• The MirrorCheckpointConnector manages consumer offset synchronization, emits checkpoints, and enables failover.
  • Finally, the MirrorHeartbeatConnector provides heartbeats, monitoring of replication flows, and client discovery of replication topologies (which can be more complex than for the original MirrorMaker).

Using Kafka connectors for MM2 is a clever idea. Normal Kafka connectors come in two flavors, source or sink connectors, and enable data flow either into or out of a Kafka cluster from external systems. But MM2 works across multiple Kafka clusters, so how does Kafka connect help? It turns out that MM2 connectors are special, and actually have a pair of Kafka clients working in tandem: a consumer (reading from the Kafka source cluster) and a producer (writing to the Kafka sink cluster). 

MM2 is, therefore, a significant improvement to the original MirrorMaker, particularly in its support for more flexible use cases (including geo-replication), scalability, and ease of use.

So why am I blogging MM2 now? First, I noticed that MM2 was in the news last year—I heard about it at the Kafka Summit, and in September 2020 Instaclustr’s Managed MirrorMaker 2.0 became available. I’ve also just finished a blog series building a data processing pipeline using Apache Kafka Connect, which provides a useful background to Instaclustr’s managed Kafka Connect clusters, also used by our managed MM2.

  • Source/upstream topic/cluster: Where the records are replicated from (the origin).
  • Sink/target/downstream topic/cluster: Where the records are replicated to (the destination).
  • Mirror flow: A unidirectional replication of topics from a source cluster to a target cluster.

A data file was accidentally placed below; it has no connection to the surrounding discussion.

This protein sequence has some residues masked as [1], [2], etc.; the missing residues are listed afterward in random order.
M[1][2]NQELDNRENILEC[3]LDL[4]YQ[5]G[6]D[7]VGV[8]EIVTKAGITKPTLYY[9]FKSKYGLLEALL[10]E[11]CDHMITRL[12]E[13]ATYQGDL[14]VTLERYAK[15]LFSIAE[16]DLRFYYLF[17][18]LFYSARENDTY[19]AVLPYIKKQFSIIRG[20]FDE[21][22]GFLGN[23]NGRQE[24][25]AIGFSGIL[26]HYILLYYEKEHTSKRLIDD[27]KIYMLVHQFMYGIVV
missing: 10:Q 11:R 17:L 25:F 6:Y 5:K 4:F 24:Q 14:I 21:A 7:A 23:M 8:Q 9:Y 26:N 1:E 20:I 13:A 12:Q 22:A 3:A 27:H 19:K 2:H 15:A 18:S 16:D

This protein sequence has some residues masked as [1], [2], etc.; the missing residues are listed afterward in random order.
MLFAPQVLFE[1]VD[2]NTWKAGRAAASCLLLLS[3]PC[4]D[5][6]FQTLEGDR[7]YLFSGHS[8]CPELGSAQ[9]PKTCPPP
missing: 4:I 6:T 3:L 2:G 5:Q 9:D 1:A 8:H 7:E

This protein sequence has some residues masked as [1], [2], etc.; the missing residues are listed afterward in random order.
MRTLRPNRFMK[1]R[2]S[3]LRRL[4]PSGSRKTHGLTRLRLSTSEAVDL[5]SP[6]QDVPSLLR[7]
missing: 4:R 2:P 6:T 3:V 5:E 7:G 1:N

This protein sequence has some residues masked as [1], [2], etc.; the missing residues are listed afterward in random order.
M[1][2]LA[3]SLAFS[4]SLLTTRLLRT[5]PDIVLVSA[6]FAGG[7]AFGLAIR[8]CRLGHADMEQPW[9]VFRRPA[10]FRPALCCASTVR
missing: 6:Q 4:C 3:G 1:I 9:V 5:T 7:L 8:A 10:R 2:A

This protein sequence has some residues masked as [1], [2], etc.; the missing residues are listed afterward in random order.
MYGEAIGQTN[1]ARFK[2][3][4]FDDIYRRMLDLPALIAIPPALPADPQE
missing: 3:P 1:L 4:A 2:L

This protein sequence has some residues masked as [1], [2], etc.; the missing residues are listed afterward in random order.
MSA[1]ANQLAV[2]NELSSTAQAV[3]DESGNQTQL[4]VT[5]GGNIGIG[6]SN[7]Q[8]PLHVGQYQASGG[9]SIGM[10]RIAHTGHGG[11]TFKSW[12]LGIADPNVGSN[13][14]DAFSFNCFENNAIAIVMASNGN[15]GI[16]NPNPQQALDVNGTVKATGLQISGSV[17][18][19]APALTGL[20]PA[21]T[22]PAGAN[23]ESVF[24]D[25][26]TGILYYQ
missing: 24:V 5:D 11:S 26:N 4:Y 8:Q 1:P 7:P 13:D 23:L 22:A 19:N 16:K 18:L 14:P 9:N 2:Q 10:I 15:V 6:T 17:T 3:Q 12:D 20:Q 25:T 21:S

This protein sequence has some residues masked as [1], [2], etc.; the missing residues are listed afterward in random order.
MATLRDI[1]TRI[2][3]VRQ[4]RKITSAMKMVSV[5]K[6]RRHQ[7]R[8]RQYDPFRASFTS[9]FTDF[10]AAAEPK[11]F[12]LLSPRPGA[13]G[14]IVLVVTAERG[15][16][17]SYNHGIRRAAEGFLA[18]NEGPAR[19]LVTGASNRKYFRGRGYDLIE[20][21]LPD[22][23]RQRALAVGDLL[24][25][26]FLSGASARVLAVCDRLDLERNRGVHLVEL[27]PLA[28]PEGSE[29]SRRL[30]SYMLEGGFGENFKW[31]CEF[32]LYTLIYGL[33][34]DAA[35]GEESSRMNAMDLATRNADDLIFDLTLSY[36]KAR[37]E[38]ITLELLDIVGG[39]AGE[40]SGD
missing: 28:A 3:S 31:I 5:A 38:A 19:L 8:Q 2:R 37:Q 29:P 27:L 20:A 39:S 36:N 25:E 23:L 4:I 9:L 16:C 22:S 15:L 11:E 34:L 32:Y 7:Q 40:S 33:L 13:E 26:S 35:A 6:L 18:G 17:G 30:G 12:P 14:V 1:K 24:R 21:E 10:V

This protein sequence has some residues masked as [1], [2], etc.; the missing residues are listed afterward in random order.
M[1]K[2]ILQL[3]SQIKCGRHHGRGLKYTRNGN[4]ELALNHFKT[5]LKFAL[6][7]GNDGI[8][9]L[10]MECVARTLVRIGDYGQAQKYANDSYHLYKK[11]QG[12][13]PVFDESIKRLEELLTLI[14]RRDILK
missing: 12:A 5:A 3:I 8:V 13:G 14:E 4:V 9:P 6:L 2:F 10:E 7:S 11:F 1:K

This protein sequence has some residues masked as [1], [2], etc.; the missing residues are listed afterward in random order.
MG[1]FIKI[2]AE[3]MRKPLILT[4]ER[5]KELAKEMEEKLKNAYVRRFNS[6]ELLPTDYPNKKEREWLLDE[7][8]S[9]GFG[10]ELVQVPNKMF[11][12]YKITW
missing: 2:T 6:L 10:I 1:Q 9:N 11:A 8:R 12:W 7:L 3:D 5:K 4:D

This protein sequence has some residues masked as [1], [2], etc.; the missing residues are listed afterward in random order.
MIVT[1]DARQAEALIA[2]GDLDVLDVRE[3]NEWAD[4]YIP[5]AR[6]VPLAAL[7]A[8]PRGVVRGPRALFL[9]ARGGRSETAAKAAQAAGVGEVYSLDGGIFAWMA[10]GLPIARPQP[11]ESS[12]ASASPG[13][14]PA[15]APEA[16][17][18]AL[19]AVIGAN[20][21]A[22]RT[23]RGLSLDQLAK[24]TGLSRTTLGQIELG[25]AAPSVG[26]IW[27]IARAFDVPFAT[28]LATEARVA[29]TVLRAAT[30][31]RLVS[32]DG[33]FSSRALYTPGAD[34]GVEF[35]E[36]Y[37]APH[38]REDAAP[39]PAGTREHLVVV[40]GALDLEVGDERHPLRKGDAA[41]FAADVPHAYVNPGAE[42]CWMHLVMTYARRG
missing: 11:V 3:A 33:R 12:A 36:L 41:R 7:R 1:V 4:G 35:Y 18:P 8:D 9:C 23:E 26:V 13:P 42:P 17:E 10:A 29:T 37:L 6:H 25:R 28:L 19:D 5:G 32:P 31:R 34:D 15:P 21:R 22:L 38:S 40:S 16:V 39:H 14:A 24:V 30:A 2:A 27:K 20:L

• Local/target cluster: For a Kafka connect cluster, the Kaka cluster is directly associated with.
  • Remote topic: The topic on the target cluster.
  • Remote cluster: Any non-local Kafka cluster used by a Kafka connector (source/upstream clusters). 
  • Active/active clusters: This is a database pattern for high availability (HA) architectures, but is also applicable to MM2. Each cluster is “active”, in that it has a local application that uses it for both writes and reads. However, it also ensures HA by replicating data between the clusters (bidirectional), so that both applications receive all messages produced in either cluster.
  • Active/passive clusters: This is a similar pattern, but has only one active application/cluster at a time. Data is replicated from the active to the passive cluster (unidirectional), and the application only switches to the passive cluster if the active cluster fails. This is a good explanation of these patterns for MM2.

For MM2, if a pattern is active/active or active/passive (or something else) depends on a combination of things including: how many flows; flow directions, topics replicated; and the application design, including client support for failover. That is, for active/active, there must be two flows, bidirectional, mirroring the same topics, and an application with producers and consumers running on each cluster using the mirrored topics.